Offline awesom_o

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Re: Sightreading: hands together or separate hands?
«Reply #107 on: October 13, 2013, 04:05:55 AM »
To what end other than itself? Where does your own compositional style show up in that Chopin nocturne?

Once you get to a highly advanced level musically and technically, improvisation becomes one of the most efficient methods of study.
I never practice repertoire, it is always a rehearsal. And the repertoire is extremely demanding, and rehearsals infrequent.

Improvisation is like an everything-in-one training session. It's everything coming together at once.... all the theory, all the technique, all the music. Once you're really ready for it, it becomes irresistible.

I play quite a few of Chopin Nocturnes. But I always seek to understand his work from the point of view of a composer, rather than a player. I feel very close to him spiritually, as I have spent so much of my life in his oeuvre.  His Etudes I play with the utmost respect, so for me that means I play them just the way I would want them to be played if I had written them myself.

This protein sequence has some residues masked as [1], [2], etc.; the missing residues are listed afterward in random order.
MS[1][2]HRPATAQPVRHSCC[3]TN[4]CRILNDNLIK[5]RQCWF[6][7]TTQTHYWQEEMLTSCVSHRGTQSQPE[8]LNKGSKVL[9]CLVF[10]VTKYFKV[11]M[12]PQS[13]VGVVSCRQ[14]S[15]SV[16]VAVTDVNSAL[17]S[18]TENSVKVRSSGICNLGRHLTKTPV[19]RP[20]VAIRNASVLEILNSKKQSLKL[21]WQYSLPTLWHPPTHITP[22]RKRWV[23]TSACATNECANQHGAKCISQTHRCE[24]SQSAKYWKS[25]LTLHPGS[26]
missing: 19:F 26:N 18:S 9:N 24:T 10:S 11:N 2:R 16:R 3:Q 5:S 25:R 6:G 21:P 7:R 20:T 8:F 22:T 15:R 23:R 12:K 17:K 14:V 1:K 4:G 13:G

Offline dima_ogorodnikov

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Re: Sightreading: hands together or separate hands?
«Reply #108 on: October 13, 2013, 04:13:25 AM »
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No amount of how-to information is going to work if you have the wrong mindset, the wrong guiding philosophies. Avoid losers like the plague, and gather with and learn from winners only.

Offline nyiregyhazi

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Re: Sightreading: hands together or separate hands?
«Reply #109 on: October 14, 2013, 10:38:47 PM »